More executives are giving up their cell phones and laptops and enrolling in survival courses to improve performance at work. Newly launched Spartan Survival says it has seen a sixfold third of bookings since the pandemic as company leaders seek a “reset of the mindset”.
More and more teams, many now working from home, are also “connecting” in classes specifically geared towards treating pandemic brain fatigue. The increase is recorded by Spartan Survivalwhich runs bushcraft and survival courses at locations in Cholmondeley, Cheshire.
They also oversee an elite course in a secret location in Scotland that offers challenges similar to those featured on survival TV programs loved by millions of viewers. Within a year, attendance at the Cheshire course has gone from 10 a month to 60 a month.
Almost a third of the participants are women and Spartan now offers courses for women only. The demand for elite training has also risen sharply. Leaders who take courses are put through their paces by accomplished elite military veterans who act as course instructors, passing on their insights and skills to participants, teaching various military techniques and survival skills along the way.
Ian Huntington, Spartan Survival co-founder and its chief instructor, commented that course participants would quickly find they could develop skills that they could transfer back into their daily work life.
He said: “Those who do business They often come to our classes with their heads full of things they need to do and tasks they feel they need to get done. But once they arrive, we make it clear that they need to take a break from all of this and instead encourage them to focus on just four things: shelter, fire, water and food. Many are reluctant to hand in their cell phones. And some look nervous as they set out to spend two or three days alone in the wilderness with no equipment, with the only task on their to-do list being survival.”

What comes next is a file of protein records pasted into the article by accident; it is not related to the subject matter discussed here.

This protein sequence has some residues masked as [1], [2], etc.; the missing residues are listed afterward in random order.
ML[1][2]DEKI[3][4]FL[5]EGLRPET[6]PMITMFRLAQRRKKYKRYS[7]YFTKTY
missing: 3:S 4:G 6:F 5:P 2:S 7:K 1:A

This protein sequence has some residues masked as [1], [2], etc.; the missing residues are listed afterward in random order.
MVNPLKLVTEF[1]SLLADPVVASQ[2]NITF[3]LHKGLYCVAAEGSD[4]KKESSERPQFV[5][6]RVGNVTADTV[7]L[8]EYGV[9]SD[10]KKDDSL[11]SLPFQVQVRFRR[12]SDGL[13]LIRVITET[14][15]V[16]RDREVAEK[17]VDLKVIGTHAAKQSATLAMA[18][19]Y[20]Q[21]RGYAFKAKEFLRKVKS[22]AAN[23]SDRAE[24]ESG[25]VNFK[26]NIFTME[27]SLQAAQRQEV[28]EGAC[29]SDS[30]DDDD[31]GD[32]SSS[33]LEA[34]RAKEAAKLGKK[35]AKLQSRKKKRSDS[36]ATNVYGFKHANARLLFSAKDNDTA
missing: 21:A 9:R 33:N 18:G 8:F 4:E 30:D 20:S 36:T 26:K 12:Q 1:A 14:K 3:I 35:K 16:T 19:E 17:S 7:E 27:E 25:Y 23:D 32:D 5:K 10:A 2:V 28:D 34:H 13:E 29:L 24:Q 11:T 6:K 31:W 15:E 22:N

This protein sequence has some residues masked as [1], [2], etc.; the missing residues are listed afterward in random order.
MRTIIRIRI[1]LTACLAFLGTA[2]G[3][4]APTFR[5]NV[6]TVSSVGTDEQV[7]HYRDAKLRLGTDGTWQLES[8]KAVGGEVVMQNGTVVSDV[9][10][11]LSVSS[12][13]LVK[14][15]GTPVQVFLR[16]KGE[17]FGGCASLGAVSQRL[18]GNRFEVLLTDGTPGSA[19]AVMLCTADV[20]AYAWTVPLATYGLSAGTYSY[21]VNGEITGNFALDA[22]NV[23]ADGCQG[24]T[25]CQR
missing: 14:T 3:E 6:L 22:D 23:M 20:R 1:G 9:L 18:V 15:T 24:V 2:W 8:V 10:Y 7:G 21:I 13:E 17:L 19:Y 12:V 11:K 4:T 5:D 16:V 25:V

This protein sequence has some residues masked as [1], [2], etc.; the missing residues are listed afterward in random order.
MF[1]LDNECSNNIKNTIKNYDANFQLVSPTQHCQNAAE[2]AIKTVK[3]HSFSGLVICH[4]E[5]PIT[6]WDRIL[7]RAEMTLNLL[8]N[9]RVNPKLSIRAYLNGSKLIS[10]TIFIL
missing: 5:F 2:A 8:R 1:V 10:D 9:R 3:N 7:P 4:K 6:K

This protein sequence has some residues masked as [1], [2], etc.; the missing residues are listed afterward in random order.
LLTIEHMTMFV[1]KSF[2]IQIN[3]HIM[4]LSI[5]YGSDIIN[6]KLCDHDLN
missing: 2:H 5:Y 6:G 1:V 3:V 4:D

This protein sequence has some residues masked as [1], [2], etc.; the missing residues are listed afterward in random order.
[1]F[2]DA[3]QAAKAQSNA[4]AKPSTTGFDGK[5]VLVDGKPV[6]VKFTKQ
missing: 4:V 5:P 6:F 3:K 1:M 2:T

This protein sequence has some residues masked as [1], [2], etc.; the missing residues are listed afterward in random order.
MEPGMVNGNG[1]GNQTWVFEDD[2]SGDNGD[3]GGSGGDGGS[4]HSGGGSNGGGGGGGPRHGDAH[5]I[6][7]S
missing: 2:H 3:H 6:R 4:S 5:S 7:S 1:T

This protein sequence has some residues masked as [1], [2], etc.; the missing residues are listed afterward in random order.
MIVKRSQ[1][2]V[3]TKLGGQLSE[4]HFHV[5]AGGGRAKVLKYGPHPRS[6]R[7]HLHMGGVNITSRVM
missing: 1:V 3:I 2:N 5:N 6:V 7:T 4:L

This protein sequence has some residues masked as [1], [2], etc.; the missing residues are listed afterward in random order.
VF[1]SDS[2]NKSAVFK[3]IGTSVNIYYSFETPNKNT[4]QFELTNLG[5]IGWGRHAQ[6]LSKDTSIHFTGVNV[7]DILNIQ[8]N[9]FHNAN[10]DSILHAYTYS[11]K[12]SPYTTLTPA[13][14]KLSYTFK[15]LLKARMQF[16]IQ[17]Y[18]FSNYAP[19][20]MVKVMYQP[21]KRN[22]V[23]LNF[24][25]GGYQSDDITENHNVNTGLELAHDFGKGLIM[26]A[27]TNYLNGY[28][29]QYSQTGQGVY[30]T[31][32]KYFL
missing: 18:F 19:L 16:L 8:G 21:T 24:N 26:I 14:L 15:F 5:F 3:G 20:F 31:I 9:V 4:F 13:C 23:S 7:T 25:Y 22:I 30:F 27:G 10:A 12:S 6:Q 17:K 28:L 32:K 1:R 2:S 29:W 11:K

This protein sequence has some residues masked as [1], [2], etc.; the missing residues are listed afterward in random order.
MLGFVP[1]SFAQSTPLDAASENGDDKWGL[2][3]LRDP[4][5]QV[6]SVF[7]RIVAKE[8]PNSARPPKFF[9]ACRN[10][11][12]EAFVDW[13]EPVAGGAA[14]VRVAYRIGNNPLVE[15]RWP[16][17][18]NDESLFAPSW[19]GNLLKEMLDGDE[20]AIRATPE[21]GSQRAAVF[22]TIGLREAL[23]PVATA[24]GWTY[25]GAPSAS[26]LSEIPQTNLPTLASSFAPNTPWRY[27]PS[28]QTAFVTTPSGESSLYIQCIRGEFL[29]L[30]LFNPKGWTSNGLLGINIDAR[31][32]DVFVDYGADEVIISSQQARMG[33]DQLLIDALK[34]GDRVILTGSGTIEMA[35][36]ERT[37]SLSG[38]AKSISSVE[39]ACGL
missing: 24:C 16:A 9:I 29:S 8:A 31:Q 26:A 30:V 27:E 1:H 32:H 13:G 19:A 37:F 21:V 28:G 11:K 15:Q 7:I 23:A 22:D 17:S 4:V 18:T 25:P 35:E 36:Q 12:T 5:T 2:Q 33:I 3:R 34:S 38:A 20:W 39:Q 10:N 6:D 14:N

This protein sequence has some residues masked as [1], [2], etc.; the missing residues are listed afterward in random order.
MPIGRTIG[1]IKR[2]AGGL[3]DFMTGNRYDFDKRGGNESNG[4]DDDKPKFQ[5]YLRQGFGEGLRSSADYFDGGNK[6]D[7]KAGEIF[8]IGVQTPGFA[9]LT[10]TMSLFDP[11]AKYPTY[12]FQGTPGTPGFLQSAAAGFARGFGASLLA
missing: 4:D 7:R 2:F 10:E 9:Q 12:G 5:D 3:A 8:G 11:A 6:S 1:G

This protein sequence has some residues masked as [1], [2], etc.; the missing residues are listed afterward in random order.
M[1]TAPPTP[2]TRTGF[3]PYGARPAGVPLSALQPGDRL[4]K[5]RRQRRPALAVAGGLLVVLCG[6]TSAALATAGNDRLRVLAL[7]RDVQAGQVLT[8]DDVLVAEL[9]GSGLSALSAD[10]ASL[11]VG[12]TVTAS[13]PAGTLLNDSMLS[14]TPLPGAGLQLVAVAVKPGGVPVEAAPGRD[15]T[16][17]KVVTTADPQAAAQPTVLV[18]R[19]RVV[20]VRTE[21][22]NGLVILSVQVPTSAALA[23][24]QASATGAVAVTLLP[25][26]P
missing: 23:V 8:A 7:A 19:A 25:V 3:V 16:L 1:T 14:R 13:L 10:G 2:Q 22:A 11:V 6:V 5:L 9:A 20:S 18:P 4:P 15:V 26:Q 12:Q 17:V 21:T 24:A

“But by the end of the course, they went through a total reset in their minds. Everyone who joined later reports how much it helps to improve their performance when they are back at work. Our courses are also very popular with groups of colleagues who are no longer based in the same place. It’s clear that the pandemic has transformed the work environment, and many companies now feel detached from working from home, although it has its pluses. But by taking a course, people can work side by side again in a challenging environment and it creates a stronger bond and team spirit.”
The surge in the number of businesspeople signing up for survival courses comes as experts warn that UK businesses have yet to reach the levels of employee fatigue caused by the pandemic. According to Gartner researchers, one of the most important consequences of the pandemic and the shift to remote working has been the impact on employees’ mental health and well-being. That’s what their research revealed British staff 62 percent more likely to feel an increase in their workday and that 42 percent now feel emotionally drained from their work. Staff are still struggling to recover from the burnout they have suffered from the events of the past two years.